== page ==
Whistle blowers should take personal protection into their own hands because the law may not be able to help, according to a prominent legal academic.
Professor of Governance at Victoria Law School Anona Armstrong said personal protection was crucial for whistleblowers because legal protection had major defects.
"Firstly, legal protection is much more effective in political and semi-political spheres than it is in the corporate sphere," she said. "Secondly, legal redress is simply beyond the financial power of most individuals."
Professor Armstrong pointed to claims of a 'dirt file' on Health Services Union whistleblower Kathy Jackson - who triggered Fair Work Australia's investigation into MP Craig Thompson – to highlight the potential risks.
"It is important to know exactly what you are doing before getting in too deep as the risks can be high and the consequences severe," Professor Armstrong said.
She recommended the following considerations for your personal protection if thinking about whistle blowing:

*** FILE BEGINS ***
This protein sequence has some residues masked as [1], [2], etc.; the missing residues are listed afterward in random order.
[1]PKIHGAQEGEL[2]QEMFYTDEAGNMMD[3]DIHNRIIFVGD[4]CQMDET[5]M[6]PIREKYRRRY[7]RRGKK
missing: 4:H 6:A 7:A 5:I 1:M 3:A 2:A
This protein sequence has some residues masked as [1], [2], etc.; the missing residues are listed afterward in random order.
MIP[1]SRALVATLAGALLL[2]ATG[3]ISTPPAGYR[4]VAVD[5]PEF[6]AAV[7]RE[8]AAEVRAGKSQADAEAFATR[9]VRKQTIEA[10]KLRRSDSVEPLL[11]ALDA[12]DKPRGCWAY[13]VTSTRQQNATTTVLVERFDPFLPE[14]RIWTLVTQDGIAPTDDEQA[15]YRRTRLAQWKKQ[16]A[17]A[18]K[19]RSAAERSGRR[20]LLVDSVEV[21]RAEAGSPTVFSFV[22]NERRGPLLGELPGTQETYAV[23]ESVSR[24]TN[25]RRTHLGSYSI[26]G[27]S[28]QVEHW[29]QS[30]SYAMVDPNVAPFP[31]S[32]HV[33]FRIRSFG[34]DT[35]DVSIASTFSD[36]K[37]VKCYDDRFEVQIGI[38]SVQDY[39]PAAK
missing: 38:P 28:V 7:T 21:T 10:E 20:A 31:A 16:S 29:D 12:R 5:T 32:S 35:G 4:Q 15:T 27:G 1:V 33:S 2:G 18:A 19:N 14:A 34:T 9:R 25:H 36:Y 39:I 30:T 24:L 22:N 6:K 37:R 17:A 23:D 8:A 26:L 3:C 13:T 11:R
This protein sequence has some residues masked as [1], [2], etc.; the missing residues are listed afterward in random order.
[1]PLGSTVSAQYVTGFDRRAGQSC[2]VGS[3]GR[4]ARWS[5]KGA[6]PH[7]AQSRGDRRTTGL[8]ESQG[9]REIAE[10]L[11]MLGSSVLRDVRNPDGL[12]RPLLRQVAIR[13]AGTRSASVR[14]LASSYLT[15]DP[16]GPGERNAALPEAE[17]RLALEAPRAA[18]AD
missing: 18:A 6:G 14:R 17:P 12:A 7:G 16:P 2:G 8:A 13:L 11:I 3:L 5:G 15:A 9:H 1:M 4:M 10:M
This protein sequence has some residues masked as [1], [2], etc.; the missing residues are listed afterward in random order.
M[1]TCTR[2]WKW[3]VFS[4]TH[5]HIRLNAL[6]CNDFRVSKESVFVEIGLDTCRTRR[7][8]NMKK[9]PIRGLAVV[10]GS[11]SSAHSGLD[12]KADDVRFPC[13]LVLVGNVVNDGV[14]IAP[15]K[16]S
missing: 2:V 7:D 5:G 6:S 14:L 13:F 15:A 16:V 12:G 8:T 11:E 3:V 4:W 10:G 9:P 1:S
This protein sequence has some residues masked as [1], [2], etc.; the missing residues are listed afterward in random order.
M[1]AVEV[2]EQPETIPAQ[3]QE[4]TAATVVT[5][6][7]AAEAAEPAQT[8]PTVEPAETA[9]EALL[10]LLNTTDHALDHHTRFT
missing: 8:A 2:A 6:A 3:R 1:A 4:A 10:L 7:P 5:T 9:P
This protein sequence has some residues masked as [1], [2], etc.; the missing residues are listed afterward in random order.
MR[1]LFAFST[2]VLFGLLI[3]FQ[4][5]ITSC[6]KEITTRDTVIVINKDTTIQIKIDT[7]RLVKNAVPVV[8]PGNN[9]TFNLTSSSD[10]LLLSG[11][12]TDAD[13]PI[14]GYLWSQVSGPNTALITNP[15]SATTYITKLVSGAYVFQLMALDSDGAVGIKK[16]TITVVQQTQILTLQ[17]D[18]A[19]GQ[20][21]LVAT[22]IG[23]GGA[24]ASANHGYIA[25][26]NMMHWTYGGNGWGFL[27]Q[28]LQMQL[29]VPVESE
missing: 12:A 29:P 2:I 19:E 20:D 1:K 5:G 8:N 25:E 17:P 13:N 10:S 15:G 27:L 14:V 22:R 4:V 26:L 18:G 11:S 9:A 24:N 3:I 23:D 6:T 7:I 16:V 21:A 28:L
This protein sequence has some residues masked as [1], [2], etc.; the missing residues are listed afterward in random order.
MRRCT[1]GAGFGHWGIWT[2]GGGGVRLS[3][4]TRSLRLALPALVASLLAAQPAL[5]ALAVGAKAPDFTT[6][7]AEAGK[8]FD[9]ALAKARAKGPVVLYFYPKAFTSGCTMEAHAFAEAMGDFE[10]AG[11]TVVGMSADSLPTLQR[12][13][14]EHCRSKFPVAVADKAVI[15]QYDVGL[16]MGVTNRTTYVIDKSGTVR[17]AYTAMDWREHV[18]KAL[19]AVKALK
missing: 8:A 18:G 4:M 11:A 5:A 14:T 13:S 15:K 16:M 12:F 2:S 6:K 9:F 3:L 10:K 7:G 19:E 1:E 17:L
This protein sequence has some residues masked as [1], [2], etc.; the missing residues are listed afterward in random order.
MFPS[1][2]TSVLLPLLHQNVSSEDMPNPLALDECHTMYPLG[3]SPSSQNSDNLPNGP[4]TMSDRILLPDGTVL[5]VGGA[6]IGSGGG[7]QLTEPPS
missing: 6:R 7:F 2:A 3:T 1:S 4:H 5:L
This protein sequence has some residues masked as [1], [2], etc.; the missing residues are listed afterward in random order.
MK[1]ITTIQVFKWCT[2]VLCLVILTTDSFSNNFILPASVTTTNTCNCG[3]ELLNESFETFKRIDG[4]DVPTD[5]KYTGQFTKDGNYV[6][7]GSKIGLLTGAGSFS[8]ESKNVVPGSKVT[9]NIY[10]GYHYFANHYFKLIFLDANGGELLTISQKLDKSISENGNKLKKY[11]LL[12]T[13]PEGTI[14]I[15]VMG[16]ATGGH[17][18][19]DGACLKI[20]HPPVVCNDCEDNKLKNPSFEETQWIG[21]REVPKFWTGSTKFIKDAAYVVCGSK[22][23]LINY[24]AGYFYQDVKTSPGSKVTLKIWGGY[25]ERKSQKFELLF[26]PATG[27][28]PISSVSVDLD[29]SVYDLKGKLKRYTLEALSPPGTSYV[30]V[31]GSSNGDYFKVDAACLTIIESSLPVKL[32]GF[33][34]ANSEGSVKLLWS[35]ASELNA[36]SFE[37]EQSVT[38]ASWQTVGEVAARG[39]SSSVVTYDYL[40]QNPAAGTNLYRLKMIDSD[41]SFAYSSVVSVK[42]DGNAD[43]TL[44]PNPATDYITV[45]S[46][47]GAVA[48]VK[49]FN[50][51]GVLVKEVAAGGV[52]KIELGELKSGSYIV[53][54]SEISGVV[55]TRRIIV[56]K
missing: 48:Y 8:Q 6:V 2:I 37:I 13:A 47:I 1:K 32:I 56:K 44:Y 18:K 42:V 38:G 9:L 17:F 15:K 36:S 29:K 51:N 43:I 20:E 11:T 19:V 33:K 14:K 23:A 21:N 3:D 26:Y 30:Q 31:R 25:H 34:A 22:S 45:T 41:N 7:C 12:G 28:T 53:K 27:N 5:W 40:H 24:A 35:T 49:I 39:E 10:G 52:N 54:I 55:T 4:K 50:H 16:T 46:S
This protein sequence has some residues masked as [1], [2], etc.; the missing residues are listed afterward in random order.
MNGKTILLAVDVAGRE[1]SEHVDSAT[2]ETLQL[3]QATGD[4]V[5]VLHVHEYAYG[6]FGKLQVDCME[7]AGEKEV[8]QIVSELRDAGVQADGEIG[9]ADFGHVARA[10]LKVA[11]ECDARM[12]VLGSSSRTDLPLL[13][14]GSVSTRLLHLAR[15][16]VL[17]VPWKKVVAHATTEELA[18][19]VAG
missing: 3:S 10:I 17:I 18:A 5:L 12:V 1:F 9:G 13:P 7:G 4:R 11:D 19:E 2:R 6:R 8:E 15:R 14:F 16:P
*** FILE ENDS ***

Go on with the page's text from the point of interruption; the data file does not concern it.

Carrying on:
- Is it really a genuine case or could have you misconstrued it?
- Have you tried to solve it internally first?
- Is there an outside organisation you can turn to for advice?
- Have you spoken to your lawyer?
- Have you spoken to your family – you will need them more than ever. Both income and money reserves need to be considered.
- Photocopy all relevant documents before blowing the whistle – it may be difficult to gain access afterwards.
- Make colleagues who pledge support do so in written, signed and witnessed statements so they won't retract under pressure.
- Blow the whistle in a courteous and reasonable manner.
Available for interview:
Professor Anona Armstrong, Professor of Governance
Sir Zelman Cowen Centre
Victoria Law School, Victoria University
(03) 9919 6155; 0429 056 524; email@example.com
Michael Quin, Research Writer
Public Affairs Unit, Victoria University
(03) 9919 9491; 0431 815 409; firstname.lastname@example.org